It’s November 2019 and the neighbourhood of St Denys feels like it’s on the cusp of transformative change. We’re coming to the end of a great year for the Breathing Spaces project, with lots of engagement on clean air issues and resident-led projects kickstarting local action. Southampton City Council also recently launched its Connecting St Denys survey which will hopefully form the basis of a more liveable, low-traffic neighbourhood in 2020. It’s important to remember that St Denys/Portswood was selected out of 85 areas in Southampton for this survey – make sure you make your views known!
In terms of Breathing Spaces, we chose St Denys as the initial focus area because there is a strong sense of community and lots of residents keen on creating change. The neighbourhood has also, up until now, appeared ‘invisible’ to commuters, commercial traffic & policymakers. We recognise that areas close to the docks or motorways are pollution hotspots, but purely residential neighbourhoods aren’t viewed as having a particular problem. The reality is that St Denys has terrible issues with rat-running, HGV traffic, peak-time congestion and poor air quality. Recent flooding, which closed off part of Thomas Lewis Way and caused traffic gridlock for almost a whole day, is another compelling reason to transform the area into a space for local communities rather than commuters.
A key source of inspiration has been the Waltham Forest ‘Mini Holland‘ project in London. The photos above provide a glimpse of what local streets could be like in Southampton if you took motorised transport out of the equation. Orford Road in Waltham Forest is a high street which used to be choked with traffic, but is now a thriving public space. People linger, spend more money locally and can breathe more easily. What’s not to love?
At our final Clean Air Café on 30th November we want to talk about how everyone’s ideas and pledges for clean air and healthy streets can be supported in 2020. We’re also looking for a group of residents who would like to take part in a study tour of the Waltham Forest Mini Holland project and then inspire the St Denys community to create its own truly liveable neighbourhood. Could you be an ambassador for clean air & healthy streets?
And if you’re thinking ‘This is all great but where is all that traffic supposed go?’ then the answer is – it simply evaporates.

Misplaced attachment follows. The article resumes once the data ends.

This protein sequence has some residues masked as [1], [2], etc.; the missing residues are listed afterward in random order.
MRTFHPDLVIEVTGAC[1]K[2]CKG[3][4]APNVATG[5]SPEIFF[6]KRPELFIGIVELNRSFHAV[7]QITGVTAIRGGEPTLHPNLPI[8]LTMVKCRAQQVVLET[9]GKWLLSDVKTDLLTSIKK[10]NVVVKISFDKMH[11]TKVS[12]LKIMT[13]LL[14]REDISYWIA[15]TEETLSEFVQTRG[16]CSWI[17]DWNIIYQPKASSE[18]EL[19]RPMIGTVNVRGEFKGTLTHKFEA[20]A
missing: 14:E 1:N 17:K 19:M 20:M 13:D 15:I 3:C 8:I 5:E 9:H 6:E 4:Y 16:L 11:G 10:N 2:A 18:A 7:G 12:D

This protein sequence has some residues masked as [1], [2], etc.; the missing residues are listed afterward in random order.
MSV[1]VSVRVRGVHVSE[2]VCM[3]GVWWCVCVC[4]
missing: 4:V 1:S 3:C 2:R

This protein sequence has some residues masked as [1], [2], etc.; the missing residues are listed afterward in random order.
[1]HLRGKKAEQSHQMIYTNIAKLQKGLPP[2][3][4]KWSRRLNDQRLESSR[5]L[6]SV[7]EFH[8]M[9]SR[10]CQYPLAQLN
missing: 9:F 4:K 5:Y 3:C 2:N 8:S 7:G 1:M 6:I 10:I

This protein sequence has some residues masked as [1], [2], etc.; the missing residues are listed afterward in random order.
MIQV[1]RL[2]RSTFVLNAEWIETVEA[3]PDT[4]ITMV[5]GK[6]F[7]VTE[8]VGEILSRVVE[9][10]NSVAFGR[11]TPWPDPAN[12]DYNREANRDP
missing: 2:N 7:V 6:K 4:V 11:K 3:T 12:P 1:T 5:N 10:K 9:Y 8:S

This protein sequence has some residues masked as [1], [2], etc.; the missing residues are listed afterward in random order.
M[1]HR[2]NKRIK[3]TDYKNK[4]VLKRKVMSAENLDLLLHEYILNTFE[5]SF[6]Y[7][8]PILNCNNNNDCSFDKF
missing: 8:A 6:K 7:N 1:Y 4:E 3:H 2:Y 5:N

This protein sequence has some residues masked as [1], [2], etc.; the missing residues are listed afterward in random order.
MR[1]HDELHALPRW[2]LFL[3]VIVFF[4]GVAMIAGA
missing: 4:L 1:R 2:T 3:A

“…traffic does not behave like water moving through pipes, finding an easier path as another narrows. Instead it is a force of human choice, driven by people making all sorts of different decisions when driving conditions change. The respondents in the Cairns study, for example, changed their mode of travel, chose alternative destinations, or the frequency of their journey, consolidated trips, took up car sharing or didn’t make the journey at all.”
In order to realise a vision for the future you have to imagine it first. So at our Clean Air Café on 26th October we asked everyone to: ‘Imagine your neighbourhood in 20 years time – all of today’s problems have been solved and it’s the perfect place to live. What does it look like?‘ Below are some of the responses we had – ideas and designs for the perfect neighbourhood.
Some of the other suggestions included:
- “More street events … benches/trees/places to talk/stop/rest and meet your neighbours”
- “Another crossing point over river for walkers, cyclists and scooters”
- “Encourage the feeling of a village”
- “All roads blocked off in the middle so can access only”
- “Encourage & celebrate healthy ways … colour is important, England has toooo much grey … cover flat roofs in moss, small plants etc”
- “Knock down all the dilapidated buildings and turn them into green spaces
It seems that reclaiming space for the community is a key thread running through these ideas. Let’s make this vision for St Denys a reality.
Graphic recording of the Clean Air Café by Rebecca Kinge. Click on an image to see a bigger version.
Feature image – Orford Rd, Waltham Forest, London. Courtesy of: